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Tell Us Your Inspirational Story, But Leave The J-Word Out Of It

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posted on May, 5 2005 @ 11:53 AM
At North Carolina State University, a reformed criminal came to speak at a social deviance class to talk about his past and how religion, specifically Jesus, helped him reform himself. The purpose for having him speak at the class was to have an actual person who exhibited the behavior the class was studying to speak with them. He was a repeat thief, who would, in his words, "hit several houses right beside each other, just bam, bam, bam." His life was in shambles, according to him, then one day he came to his mother's house and was greeted by several police. He spent a fair amount of time in jail, and a lot happened.

He claims he found all the answers he was searching for in Jesus Christ -- this was, according to Kinlaw (the ex-con), the power that resuscitated him. That was Kinlaw's story.

After the first time he presented his story, the professor of the class hurridly came to him and explained that there were people of different faiths in his class, so he didn't want Kinlaw to say Jesus -- it might offend someone (you know, that someone was able to completely turn their lives around is a good thing, but if the change involved Christ, don't tell us how you did it).

The class is on social deviance. They learn about diviant social behavior, and they learn about reformation of such behavior. However, this teacher decided that one form of reformation that has been shown to work, should not be mentioned at all.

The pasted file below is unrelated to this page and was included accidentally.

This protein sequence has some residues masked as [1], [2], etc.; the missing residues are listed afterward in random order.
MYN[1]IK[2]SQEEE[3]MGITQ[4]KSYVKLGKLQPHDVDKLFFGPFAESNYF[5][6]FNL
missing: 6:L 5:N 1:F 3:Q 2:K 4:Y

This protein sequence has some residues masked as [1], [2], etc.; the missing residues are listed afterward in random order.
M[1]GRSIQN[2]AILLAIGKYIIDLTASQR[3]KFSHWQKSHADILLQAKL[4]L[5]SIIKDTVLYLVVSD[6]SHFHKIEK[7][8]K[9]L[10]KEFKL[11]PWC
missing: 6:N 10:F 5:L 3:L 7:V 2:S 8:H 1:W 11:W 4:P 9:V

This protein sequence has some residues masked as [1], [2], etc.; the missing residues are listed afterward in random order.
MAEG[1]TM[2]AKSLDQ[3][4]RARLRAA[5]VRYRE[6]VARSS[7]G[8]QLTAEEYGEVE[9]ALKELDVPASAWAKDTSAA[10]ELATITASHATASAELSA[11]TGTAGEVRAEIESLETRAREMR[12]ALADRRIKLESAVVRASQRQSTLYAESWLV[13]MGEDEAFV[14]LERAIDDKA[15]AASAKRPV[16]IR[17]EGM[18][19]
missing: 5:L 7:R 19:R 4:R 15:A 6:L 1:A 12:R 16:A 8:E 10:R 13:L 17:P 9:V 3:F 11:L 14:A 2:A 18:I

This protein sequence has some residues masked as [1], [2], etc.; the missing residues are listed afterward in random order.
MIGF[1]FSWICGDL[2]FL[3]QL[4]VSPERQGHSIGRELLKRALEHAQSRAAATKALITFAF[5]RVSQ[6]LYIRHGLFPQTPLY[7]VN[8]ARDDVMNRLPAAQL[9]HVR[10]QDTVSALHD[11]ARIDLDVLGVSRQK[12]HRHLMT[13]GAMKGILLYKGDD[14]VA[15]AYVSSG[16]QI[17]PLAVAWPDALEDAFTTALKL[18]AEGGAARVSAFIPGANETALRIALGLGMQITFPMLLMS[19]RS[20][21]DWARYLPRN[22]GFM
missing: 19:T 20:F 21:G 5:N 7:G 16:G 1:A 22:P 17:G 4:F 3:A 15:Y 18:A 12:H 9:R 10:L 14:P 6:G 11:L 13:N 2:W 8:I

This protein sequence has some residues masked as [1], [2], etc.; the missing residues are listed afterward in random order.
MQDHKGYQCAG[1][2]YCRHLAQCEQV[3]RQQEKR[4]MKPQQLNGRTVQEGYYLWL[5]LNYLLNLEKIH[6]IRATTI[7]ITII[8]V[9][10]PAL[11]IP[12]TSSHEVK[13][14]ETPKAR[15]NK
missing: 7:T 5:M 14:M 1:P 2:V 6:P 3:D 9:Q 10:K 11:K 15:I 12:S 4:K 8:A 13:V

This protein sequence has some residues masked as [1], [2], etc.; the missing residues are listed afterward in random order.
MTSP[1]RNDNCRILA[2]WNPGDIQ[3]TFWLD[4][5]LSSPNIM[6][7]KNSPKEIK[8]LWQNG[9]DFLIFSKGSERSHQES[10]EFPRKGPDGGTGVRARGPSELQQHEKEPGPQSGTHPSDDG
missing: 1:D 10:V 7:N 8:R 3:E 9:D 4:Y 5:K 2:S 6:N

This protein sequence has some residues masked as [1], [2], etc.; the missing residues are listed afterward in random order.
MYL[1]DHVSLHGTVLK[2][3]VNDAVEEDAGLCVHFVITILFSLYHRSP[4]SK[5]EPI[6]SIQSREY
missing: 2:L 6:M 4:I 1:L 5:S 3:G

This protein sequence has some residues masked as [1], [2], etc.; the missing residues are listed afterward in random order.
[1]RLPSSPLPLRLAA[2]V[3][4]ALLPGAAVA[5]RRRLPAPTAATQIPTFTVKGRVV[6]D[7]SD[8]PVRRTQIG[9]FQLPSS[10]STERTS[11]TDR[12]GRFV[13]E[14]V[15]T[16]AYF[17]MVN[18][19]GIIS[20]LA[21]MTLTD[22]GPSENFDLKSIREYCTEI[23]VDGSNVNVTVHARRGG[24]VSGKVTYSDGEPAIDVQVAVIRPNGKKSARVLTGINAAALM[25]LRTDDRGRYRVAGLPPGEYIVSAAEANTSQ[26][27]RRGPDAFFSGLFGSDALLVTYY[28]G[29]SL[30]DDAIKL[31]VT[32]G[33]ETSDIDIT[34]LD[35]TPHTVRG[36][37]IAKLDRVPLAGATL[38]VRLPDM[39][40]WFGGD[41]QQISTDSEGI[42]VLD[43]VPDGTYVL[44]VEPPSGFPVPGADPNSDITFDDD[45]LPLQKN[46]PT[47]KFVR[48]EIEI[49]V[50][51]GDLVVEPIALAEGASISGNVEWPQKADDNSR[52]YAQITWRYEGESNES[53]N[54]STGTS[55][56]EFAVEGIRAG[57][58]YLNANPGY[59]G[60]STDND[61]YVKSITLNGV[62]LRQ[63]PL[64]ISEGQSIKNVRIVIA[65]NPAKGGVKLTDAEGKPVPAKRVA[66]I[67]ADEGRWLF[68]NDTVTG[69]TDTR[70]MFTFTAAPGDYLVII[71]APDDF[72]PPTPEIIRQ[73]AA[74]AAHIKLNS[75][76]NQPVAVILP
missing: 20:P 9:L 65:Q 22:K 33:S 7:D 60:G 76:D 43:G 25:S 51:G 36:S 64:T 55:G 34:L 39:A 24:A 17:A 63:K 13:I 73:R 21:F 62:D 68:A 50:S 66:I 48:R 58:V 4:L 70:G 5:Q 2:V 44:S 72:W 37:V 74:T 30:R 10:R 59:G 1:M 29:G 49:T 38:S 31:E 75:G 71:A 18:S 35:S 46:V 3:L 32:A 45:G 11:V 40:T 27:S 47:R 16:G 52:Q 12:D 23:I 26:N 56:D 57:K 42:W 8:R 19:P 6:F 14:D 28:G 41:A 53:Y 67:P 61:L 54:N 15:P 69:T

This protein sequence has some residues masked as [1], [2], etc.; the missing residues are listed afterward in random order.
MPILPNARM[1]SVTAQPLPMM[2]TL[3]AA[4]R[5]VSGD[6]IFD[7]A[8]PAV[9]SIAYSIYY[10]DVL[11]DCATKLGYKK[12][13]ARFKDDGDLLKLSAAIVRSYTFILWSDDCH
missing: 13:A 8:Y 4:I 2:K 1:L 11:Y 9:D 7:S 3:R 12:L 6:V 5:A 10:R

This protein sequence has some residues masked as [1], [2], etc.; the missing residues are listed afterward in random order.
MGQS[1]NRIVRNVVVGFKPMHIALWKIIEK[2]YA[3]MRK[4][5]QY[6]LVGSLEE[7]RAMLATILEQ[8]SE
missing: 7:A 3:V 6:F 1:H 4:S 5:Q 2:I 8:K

The fact is: Kinlaw's religious experience is a factor in his changed life.

He was telling his story, as he was asked by the professor to do. The class wanted to know what he was like and what caused him to change. However, this professor has decided that his students will not be permitted to learn from an individual one effective way to change. Why? Because the professor was worried that someone might disagree. Imagine, if you will, that this was an individual who had converted to Islam in jail and turned his life around and the professor said the same thing to him. You'd be hearing about it on the news, not through a post here in the Current Events forum of Above Top Secret.

posted on May, 5 2005 @ 12:14 PM
You would think, and hope, that the U.S., with its many peoples, cultures etc. all living and working together that one could speak freely of their faith, so long as they did not try to force that faith on someone else. But unfortunately, it is not so. Quite sad, indeed.

posted on May, 5 2005 @ 12:21 PM
link long as it isn't Christianity, or as long as it doesn't mention the "J-word". Go figure...

posted on May, 5 2005 @ 12:28 PM
I'm sure if he had converted to Islam and it helped him turn around his life, it'd be fine to talk about fact the teacher might make the students say "peace be upon him" everytime Mohammed was mentioned. :shk:

posted on May, 5 2005 @ 10:50 PM

After the first time he presented his story, the professor of the class hurridly came to him and explained that there were people of different faiths in his class

PC has gone nuts He should be able use the name Jesus without having to worry about upseting a minorty. If someone wants to they can stand naked in times square and yak on about jesus and how the earth is 6000 years old despite the facts.

Remember people have the right to speake but you dont have to listen

posted on May, 6 2005 @ 05:07 AM
There may be more to this than meets the eye. I'd like to see the link.

Of course it's possible the professor invited the guy to talk about religion changing his life but got nervous when he spoke specifically of Jesus, but that seems a little too "made for outrage" Internet special.

If the professor asked the con to speak on his reform, his past, whatever though... but instead got a 60 minute sermon on the power of Jesus for the captive NC State students, I can see why he felt "con'ned."

posted on May, 6 2005 @ 09:06 AM
Here's a link to the story:

It's from the student newspaper, but access is free without a subscription. Enjoy!

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